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RELATED LEGAL ARTICLES / BLOG: PERSONAL INJURY VERDICTS

JUDGES’ TORT STATS SHOW DEFENDANTS USUALLY WIN

By Patrick F. Brady

29 M.L.W.2103, Massachusetts Lawyers Weekly

 

The bar might be interested in the data on personal injury jury verdicts that I’ve been compiling over the last eight years.

Most personal injury lawyers appreciate that it is not easy to obtain a decent plaintiff’s jury verdict these days. That puts it mildly. As the adjoining chart demonstrates, plaintiffs have been batting .107. In baseball terms, that’s about half of the Mendoza * line.

My scorekeeping goes like this.

Since Jan. 1, 2993, I’ve kept a chronological log of all my trials, recording dates, parties, lawyers, brief descriptions of the cases and outcomes. For the chart, I count it as a plaintiff’s win if he or she obtains a verdict against any defendant that exceeds the offer. In one case, a small plaintiff’s verdict was much less than a prior settlement with a joint tortfeasor; since the plaintiff could not recover anything, I counted that as a defendant’s win.

The chart, I hope, is otherwise self-explanatory. I’ve divided cases into five categories: miscellaneous tort, clip and fall, motor vehicle, products liability and medical malpractice. I’ve tabulated the results by county, with most of my cases (79 percent) being heard in Norfolk and Plymouth.

Virtually all of the cases have involved at least moderately severe injuries. With the exception of a few cases that resulted from the appeal of a District Court judgment, the injuries were arguably sufficiently serious to meet the $25,000.00 threshold to maintain the case in the Superior Court. (I tend to remand liberally).

Of course, some soft tissue injuries were minor, at least in the eyes of the jury, but many cases were unquestionably severe, involving permanent disablement, death, and sometimes catastrophes worse than death where the human suffering was palpable.

All of the cases listed in the chart went to jury verdict. There are no directed verdicts or bench decisions in the bunch.

The case variables were what you would expect. The facts were different. The lawyers’ skills ranged from the sublime to mundane, but sheer incompetence was infrequent. It was rare that a truly inadequate plaintiff’s presentation was made.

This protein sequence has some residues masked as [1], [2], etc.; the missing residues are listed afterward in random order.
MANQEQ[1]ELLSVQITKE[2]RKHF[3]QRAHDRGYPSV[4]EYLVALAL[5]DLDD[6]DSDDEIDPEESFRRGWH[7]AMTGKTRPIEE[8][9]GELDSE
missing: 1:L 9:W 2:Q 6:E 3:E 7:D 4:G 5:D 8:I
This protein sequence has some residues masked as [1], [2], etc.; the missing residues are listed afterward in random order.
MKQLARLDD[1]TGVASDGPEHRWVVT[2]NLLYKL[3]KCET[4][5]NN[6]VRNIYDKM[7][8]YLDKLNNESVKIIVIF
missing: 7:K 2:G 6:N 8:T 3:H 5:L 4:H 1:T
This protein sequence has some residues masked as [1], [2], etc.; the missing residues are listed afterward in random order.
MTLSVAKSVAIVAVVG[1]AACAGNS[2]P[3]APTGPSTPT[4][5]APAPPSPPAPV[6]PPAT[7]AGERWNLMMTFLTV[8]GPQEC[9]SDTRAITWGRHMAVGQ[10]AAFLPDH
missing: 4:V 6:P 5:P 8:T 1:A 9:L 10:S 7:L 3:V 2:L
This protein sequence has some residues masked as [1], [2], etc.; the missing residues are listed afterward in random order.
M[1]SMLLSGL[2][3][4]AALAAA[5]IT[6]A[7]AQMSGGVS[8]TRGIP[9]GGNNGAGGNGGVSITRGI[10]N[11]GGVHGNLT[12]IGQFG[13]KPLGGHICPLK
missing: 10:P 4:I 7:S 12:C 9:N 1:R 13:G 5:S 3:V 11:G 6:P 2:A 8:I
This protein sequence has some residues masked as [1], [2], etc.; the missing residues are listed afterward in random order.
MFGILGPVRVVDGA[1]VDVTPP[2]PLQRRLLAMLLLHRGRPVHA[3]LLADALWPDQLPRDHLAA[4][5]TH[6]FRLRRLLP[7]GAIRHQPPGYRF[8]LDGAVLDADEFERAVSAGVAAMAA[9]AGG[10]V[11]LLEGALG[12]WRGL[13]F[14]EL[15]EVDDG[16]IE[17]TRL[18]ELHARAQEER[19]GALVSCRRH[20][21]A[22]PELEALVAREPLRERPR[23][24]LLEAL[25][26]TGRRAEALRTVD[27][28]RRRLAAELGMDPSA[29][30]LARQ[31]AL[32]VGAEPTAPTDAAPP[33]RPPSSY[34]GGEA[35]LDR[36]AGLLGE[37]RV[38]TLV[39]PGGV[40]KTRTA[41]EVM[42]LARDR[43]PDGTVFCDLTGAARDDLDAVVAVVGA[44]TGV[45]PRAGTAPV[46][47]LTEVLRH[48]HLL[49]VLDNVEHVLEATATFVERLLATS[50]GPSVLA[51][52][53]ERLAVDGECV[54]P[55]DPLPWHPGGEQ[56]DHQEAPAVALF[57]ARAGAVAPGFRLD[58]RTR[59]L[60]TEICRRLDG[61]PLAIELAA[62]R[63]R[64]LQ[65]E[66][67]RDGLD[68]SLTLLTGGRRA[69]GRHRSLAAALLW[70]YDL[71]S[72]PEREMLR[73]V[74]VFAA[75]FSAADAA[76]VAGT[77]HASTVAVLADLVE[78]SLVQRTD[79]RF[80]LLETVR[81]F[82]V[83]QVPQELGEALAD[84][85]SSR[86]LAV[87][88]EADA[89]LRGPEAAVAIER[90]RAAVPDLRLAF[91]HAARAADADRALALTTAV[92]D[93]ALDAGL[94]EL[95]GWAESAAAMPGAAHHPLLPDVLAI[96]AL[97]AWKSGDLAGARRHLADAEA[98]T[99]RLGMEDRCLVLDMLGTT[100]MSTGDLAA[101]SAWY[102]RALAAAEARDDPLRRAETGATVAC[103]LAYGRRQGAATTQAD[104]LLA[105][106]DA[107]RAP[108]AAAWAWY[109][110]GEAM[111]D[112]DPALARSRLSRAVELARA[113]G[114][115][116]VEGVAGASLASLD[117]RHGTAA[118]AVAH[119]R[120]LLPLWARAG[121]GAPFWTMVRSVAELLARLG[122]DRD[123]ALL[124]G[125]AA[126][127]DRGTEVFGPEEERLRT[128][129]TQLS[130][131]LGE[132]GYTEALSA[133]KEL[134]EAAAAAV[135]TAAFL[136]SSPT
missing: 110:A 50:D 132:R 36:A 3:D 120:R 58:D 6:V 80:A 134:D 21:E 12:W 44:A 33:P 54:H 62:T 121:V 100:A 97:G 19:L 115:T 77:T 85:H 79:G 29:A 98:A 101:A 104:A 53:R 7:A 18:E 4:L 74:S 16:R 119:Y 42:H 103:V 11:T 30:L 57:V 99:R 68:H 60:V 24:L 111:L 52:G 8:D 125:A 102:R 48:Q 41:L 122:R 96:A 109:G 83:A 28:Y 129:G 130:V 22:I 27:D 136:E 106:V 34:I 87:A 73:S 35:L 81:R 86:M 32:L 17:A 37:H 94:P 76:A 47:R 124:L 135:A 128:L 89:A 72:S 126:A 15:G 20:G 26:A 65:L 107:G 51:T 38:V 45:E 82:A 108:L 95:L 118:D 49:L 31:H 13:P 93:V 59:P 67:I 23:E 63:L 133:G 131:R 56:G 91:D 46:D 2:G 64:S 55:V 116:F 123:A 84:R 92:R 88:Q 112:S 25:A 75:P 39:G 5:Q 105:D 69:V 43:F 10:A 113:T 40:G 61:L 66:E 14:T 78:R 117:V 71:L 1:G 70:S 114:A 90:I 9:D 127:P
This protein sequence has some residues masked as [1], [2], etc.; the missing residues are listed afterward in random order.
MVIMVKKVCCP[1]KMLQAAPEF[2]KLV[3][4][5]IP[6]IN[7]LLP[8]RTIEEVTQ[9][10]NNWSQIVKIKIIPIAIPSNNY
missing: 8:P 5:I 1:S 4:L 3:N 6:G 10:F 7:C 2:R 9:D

The plaintiffs varied in appeal, ranging from saintly grandmothers and adorable children to an occasional whining shirker. None of the variables seemed to matter; the result was nearly always the same – the defendant won.

Whether this chart makes your day or ruins it depends upon what side of the versus you normally joust upon. I leave it to the children of Socrates to argue whether this reflects justice or injustice. To me, it’s just real-life in the courtroom.

Perhaps the next time your client is tempted to turn down a pretty good offer from an insurance company and roll the dice with the jury, show the client the chart.

Judge Patrick F. Brady's Personal Injury Cases: January 1, 1993 - March 31, 2001

 
Miscellaneous Tort
Slip & Fall
Motor Vehicle
Product Liability
Medical Malpractice
TOTAL (by county)
Middlesex
Plaintiff: 0
Defendant: 4
Plaintiff: 1
Defendant: 2
Plaintiff: 2
Defendant: 1
Plaintiff: 0
Defendant: 0
Plaintiff: 0
Defendant: 1
Plaintiff: 3
Defendant: 8
Norfolk
Plaintiff: 0
Defendant: 9
Plaintiff: 1
Defendant: 5
Plaintiff: 2
Defendant: 14
Plaintiff: 1
Defendant: 1
Plaintiff: 0
Defendant: 4
Plaintiff: 4
Defendant: 33
Plymouth
Plaintiff: 1
Defendant: 11
Plaintiff: 1
Defendant: 14
Plaintiff: 1
Defendant: 13
Plaintiff: 0
Defendant: 2
Plaintiff: 0
Defendant: 9
Hung Jury: 1
Plaintiff: 3
Defendant: 49
Hung Jury: 1
Bristol
Plaintiff: 1
Defendant: 2
Plaintiff: 0
Defendant: 1
Plaintiff: 0
Defendant: 4
Plaintiff: 1
Defendant: 2
Plaintiff: 0
Defendant: 0
Plaintiff: 2
Defendant: 9
Essex
Plaintiff: 0
Defendant: 0
Plaintiff: 0
Defendant: 0
Plaintiff: 0
Defendant: 0
Plaintiff: 0
Defendant: 0
Plaintiff: 0
Defendant: 1
Plaintiff: 0
Defendant: 1
TOTAL (by case type)
Plaintiff: 2
Defendant: 26
Plaintiff: 3
Defendant: 22
Plaintiff: 5
Defendant: 32
Plaintiff: 2
Defendant: 5
Plaintiff: 0
Defendant: 15
Hung Jury: 1
GRAND TOTAL
Plaintiff: 12
Defendant: 100

 

Endnote

The figurative boundary in the batting averages between those batters hitting above and below .215. It is named for shortstop Mario Mendoza whose career (1974 to 1982) batting average for the Pirates, Mariners and Rangers was .215.

 

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63 Shore Road, Suite 24, Winchester, Massachusetts 01890 : Phone: 781-368-7180 : Fax: 781-417-6416 : E-Mail: law@SabourinLaw.com

 

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